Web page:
Ancient Church Singing of Byzantine, Georgia and Russ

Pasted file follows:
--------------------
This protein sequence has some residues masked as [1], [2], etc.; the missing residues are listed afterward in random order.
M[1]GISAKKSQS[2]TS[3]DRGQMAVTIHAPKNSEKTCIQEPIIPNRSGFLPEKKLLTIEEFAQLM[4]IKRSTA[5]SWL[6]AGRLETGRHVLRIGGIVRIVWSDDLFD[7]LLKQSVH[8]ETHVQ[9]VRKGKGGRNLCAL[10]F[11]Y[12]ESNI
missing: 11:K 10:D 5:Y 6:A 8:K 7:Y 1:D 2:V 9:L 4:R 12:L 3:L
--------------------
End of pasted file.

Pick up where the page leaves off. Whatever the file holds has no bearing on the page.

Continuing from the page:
We can talk only approximately about the date and authorship of chants represented on the disk. Some musicologists believe that Eastern Orthodox liturgical music originates from the singing of levites in ancient Israel. Making its way with Christianity and changing in the light of national features, Eastern Orthodox (Byzantine) church choir music has begun church-singing culture of Georgia, Bulgaria, Serbia and Rus. No doubt, "The First Ode of the Easter Canon" is the most unique and rare recording on this disk. The Church attributes its authorship to St. John the Damascene, who lived in the 8th century. He established church "oktoechos" (eight tones) - common base of liturgical music. Such names as John Glyka, St John Koukousel, John Klad and others marked the period of "Kalophonia" ("beautiful singing") in the 12-14th centuries. The works of Theodore of Phokea (the 18th century) are the best samples of kalophonia-music. The base of Russian Orthodox music - Znamenny tune was usually called "Angel-like". It is mainly because of the power of prayer and spiritual purity of the echoi (tones) melodies, crystallized in standing of Holy Rus before the God.**** The ensemble of medieval music "Sreteniye" was founded in 1990 in Kharkov, by graduates of Kharkov institute of beaux arts. Well-known Greek protopsalt L. Angelopoulos gave invaluable help to "Sretenye". Not only he supplemented the repertoire of the choir with a number of very rare ancient chants shared his knowledge of Byzantine singing characteristic features.